SororiTea Sisters

A Sorority of Sisters Who Love Tea

Organic Ceylon FBOP Black Tea from Kally Tea

October30

ceylon FBOPTea Information:

Leaf Type:  Black

Where to Buy:  Kally Tea

Tea Description:

This offering of Organic black tea is from the country of Sri Lanka. 
Previously known as “Ceylon” until 1972 when the country’s name was changed officially to Sri Lanka.  So in the tea industry most tea from this island country is warmly regarded as a “Ceylon” tea.

This excellent organic broken leaf black tea is of the grade FBOP. 
The definition of this particular grade (FBOP) stands for “Flowery Broken Orange Pekoe” In the tea industry when this grade is placed on a tea it describes that the tea consists of large leaves, generally picked in the second or third flush, (flowery) and the leaves are courser and broken with some tips.

The tea brews a light colored liquor.  This is a delightful and refreshing organic black tea.

Learn more about this tea here.

Taster’s Review:

I know I’ve mentioned this before, but when I am given a pure black Ceylon to sample and consider for a review, I’m not always as enthusiastic as I might be with other teas.  I attribute this “automatic response” to the fact that I used to blend and flavor my own unique tea blends, and Ceylon was often the tea that I used to flavor tea because it has such an even tone and a mellow demeanor.  It is a smooth, delicious tea, but, it’s so “predictable” … making it a good choice to use when flavoring tea because you can count on the results of your flavoring and/or blending efforts.  However, this tends to give Ceylon teas a somewhat “boring” reputation.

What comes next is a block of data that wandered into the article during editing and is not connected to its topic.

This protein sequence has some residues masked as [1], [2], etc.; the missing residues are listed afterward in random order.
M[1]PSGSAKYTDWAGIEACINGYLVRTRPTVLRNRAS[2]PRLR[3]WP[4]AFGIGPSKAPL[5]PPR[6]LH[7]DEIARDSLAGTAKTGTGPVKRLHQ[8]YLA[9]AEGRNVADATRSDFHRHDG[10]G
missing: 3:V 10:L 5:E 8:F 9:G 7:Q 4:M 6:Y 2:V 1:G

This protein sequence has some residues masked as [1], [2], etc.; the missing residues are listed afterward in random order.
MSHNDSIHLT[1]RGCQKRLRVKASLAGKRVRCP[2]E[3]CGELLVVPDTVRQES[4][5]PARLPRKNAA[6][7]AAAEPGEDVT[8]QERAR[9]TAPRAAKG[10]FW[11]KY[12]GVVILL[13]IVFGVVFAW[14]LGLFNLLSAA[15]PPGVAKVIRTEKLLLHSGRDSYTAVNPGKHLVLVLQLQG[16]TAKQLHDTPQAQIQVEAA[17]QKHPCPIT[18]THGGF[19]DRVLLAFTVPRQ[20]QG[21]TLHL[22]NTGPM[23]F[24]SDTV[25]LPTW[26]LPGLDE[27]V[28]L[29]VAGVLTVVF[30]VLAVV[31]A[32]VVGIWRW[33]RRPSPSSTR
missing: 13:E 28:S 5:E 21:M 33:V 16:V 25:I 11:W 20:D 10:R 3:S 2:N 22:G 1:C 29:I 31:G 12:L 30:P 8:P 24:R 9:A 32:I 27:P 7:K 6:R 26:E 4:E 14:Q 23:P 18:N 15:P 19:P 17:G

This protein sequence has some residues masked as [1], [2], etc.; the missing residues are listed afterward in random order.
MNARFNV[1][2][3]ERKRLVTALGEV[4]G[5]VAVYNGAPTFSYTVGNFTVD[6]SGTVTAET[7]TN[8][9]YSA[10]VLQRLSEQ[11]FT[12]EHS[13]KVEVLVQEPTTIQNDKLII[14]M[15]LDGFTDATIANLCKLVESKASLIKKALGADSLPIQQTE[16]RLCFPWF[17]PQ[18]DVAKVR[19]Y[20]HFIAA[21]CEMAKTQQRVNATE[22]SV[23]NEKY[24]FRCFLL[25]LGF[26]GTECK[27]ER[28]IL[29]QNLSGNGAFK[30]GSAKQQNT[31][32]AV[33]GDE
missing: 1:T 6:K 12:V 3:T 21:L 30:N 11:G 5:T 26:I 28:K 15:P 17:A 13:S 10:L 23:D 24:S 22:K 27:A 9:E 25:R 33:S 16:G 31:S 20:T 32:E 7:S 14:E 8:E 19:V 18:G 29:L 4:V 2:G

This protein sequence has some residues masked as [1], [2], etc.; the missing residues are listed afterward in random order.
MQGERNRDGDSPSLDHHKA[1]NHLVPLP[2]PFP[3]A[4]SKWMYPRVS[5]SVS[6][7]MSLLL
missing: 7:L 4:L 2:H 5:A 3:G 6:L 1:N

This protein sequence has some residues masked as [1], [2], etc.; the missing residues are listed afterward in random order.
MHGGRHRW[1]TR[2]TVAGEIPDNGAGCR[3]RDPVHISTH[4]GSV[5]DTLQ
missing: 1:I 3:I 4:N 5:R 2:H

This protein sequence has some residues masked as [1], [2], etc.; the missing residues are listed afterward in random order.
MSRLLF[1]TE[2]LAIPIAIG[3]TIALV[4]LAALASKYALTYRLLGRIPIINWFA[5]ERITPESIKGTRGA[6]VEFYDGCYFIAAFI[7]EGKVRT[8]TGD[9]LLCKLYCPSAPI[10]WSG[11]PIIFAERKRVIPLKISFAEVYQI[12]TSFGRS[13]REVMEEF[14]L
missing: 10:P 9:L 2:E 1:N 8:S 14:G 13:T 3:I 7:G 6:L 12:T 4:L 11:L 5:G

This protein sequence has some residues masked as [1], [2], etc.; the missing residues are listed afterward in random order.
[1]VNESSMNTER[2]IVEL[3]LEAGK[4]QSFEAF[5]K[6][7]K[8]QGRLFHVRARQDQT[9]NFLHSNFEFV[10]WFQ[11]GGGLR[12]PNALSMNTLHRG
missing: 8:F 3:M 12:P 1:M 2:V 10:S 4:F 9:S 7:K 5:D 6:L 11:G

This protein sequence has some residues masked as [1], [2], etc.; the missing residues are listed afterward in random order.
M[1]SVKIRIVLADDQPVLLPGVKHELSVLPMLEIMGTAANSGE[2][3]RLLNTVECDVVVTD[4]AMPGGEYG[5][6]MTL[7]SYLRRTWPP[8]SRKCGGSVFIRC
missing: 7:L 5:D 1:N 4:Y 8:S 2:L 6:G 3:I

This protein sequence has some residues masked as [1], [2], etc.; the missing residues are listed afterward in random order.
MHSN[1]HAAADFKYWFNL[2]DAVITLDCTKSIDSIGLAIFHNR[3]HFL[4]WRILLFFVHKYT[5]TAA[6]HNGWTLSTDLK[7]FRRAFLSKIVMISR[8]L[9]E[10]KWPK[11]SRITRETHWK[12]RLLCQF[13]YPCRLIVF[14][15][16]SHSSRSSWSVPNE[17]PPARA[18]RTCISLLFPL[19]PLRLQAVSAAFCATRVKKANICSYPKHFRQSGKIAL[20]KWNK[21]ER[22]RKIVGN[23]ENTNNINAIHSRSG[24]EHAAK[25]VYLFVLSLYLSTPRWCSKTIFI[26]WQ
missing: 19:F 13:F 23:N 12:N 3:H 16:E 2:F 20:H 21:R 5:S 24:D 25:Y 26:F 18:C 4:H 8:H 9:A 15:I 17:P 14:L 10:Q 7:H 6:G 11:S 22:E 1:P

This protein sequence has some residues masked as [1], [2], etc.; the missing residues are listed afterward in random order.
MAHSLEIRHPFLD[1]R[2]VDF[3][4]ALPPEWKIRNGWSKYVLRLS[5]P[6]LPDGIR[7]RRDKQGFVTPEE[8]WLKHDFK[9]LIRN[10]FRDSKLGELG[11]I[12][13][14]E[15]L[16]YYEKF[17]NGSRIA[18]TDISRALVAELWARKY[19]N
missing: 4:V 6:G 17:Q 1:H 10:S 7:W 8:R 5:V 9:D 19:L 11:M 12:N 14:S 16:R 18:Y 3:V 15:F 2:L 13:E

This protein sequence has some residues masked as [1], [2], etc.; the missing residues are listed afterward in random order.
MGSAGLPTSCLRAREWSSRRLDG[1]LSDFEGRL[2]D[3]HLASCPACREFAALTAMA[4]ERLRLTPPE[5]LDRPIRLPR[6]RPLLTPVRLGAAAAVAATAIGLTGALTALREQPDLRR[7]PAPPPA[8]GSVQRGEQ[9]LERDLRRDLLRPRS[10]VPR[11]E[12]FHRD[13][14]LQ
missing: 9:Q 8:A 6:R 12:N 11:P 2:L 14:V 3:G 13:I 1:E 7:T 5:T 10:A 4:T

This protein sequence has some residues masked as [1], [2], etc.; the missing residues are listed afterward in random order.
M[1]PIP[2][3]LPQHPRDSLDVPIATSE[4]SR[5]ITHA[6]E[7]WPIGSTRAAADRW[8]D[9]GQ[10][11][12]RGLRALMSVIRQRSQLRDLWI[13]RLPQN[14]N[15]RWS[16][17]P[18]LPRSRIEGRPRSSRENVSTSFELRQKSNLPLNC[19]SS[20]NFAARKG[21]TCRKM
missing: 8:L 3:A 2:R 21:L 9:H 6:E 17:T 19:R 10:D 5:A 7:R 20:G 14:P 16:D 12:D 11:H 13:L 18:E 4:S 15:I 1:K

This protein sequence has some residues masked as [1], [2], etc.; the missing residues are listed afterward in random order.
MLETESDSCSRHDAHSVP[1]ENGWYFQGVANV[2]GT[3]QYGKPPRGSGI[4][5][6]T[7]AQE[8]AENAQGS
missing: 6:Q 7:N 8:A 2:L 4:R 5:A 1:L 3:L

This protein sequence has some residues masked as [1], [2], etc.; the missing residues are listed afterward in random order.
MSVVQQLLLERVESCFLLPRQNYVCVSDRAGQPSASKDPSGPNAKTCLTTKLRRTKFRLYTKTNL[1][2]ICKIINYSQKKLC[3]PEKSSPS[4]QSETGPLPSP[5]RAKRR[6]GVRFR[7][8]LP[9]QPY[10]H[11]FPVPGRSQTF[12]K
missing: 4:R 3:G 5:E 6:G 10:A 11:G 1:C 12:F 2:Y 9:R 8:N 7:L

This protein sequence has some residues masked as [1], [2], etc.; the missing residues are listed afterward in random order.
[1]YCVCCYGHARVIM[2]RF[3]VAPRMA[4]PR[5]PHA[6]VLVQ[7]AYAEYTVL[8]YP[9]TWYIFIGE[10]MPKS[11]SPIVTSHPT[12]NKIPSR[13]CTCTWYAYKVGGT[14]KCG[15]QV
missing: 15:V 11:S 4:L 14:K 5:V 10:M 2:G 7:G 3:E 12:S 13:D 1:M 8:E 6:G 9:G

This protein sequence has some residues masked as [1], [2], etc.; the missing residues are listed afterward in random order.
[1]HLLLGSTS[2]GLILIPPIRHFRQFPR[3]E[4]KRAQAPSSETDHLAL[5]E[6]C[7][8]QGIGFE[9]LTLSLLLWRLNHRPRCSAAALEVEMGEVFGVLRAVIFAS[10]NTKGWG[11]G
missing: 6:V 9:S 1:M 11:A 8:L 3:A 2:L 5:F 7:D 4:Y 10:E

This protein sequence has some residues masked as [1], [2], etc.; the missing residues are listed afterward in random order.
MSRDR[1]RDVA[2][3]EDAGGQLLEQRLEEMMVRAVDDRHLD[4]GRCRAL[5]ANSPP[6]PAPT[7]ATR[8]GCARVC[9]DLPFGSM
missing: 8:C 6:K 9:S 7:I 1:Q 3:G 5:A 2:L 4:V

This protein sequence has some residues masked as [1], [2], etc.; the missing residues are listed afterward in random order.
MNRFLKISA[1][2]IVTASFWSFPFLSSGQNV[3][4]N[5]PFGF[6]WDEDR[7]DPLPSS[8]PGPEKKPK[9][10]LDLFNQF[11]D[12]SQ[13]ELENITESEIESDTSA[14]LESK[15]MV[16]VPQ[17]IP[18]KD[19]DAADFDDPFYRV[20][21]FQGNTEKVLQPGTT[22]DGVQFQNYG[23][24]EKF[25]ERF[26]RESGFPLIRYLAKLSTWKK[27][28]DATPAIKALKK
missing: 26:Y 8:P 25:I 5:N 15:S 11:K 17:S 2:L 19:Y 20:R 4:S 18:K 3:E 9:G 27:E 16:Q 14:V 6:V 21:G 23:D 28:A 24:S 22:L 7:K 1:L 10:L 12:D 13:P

But, I am not finding this Organic Ceylon FBOP Black Tea from Kally Tea to be boring at all!  It has a rich and a surprisingly robust flavor, quite contrary to what I expected to taste when I poured this tea into my teacup.  It has a brisk, uplifting flavor and a somewhat earthy aroma (not in an off-putting way, though, more like a warm, comforting fragrance.)  It’s a medium-bodied tea that starts out sweet with a somewhat woody flavor, and it gradually transcends into other layers of flavor.  I taste hints of flower and there is a citrus-y tone toward the finish.  There is some astringency to this, but I wouldn’t say that it is overly so.

The dry leaf is a finer chop than I expected from an FBOP … so, you want to use a little less leaf when you measure it into your brewing device.  Also, because of the finer leaf, you’ll want a smaller mesh for straining.  But these small details are worth it, because you’ll be rewarded with a tasty cup of tea that tastes great with milk and honey, if you like them in your tea.  It’s also good straight up.

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Our mutual love for tea and writing about it inspired us to start this blog so that we could better share this love with others.

One thing I (Anne) learned very early on in my career as a tea artist is that everyone has different preferences, and every single tea tastes differently on every single palate.  So just because one of us doesn’t happen to like a tea, doesn’t mean that YOU (the reader) will not.

We try to be as impartial as we can.  We do have our favorites.  We are human.  But we do our very best to be as fair and as honest about a tea as we can be.

You might not agree with my assessment – or with Jennifer’s assessment – of a tea.  But that’s OK… if we all liked the same exact tea – we’d only need ONE kind of tea and … wow… that sounds really boring, indeed!

What a beautiful world it is that we have so many teas to suit so many tea enthusiasts!